- The prospect of additional global interest rate increases could heighten oil demand worries.
- China lost more steam as retail sales decreased and industry output stagnated.
- The International Energy Agency forecast that Chinese oil demand will increase next year.
Thursday saw a decline in oil prices as the dollar strengthened. The prospect of additional interest rate increases from international central banks also heightened demand worries. Oil demand declines when prices rise for individuals using other currencies due to a stronger dollar.
Even as the economy veers into a potential recession, Federal Reserve Chair Jerome Powell stated on Wednesday that the US central bank would increase interest rates further next year.
According to Tina Teng, an analyst at CMC Markets, oil prices are under pressure today. The Fed’s aggressive outlook for its monetary policy generated renewed fears about economic growth, raising the US currency and pushing commodities prices down.
The demand forecast was further clouded by the fact that Chinese economic indicators for November were “far weaker than projected,” Teng continued.
The second-largest economy in the world lost more steam as retail sales continued to decrease and industry output stagnated. Both readings missed estimates and recorded their lowest levels in six months amid an increase in COVID-19 cases.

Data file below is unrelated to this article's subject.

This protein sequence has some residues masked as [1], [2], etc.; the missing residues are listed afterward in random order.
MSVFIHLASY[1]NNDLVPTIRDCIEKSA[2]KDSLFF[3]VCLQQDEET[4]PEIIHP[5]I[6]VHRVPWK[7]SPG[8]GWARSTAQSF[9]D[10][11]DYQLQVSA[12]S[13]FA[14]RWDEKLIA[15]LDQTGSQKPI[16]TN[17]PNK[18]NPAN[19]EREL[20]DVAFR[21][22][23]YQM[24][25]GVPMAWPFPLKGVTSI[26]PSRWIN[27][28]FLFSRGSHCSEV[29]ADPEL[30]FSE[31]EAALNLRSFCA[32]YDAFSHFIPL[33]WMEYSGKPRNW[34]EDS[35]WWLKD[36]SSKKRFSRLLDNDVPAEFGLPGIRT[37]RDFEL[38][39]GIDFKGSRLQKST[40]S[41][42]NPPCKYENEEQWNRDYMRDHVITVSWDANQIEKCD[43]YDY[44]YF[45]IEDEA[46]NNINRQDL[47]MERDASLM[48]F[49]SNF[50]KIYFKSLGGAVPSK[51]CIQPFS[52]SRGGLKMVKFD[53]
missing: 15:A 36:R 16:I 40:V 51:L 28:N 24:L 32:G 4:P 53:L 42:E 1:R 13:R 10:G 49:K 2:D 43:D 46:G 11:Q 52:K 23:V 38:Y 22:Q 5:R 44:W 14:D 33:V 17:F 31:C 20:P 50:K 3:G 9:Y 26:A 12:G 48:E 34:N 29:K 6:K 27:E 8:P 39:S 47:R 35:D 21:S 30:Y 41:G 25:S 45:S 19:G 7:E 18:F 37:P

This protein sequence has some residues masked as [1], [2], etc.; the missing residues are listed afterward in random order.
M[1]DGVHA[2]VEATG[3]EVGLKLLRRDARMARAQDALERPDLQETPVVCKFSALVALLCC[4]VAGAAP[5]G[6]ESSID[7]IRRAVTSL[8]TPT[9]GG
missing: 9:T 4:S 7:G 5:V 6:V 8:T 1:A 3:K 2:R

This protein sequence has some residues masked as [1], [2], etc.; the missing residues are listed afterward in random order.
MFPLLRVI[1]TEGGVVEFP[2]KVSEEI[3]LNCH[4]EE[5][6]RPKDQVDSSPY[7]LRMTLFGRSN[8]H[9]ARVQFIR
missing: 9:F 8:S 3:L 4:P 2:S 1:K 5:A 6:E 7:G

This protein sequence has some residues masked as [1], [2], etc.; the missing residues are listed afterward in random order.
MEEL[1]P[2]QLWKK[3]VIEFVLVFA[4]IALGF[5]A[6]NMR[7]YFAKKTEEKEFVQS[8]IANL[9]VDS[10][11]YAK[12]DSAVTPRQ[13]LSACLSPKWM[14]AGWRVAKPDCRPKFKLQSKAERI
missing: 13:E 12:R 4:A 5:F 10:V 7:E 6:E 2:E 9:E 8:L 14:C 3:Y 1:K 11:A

A week after an oil leak in rural Kansas that resulted in the closing of the whole Keystone pipeline, Canada’s TC Energy Corp announced it is restarting operations in a part of the pipeline, adding to the pressure on oil prices.
The Energy Information Administration (EIA) said that US crude oil stockpiles increased by over 10 million barrels last week, the largest since March 2021.
Distillate stockpiles increased by 1.4 million barrels to 120.2 million barrels, while gasoline stocks rose by 4.5 million to 223.6 million barrels over the week.
According to Citi analysts, “Commercial crude oil stockpiles climbed as refineries reduced their runs.”
According to the analysts, stockpiles of refined goods increased significantly as net exports of these products increased, and end-user demand continued to decline due to the high price of energy.
The International Energy Agency’s forecasts, which predict that Chinese oil demand will increase next year after declining by 400,000 barrels per day this year, put a cap on price reductions.
According to the International Energy Agency (IEA), as China emerges from its COVID-related economic slump, global oil demand growth will moderate but remain strong next year at 1.7%.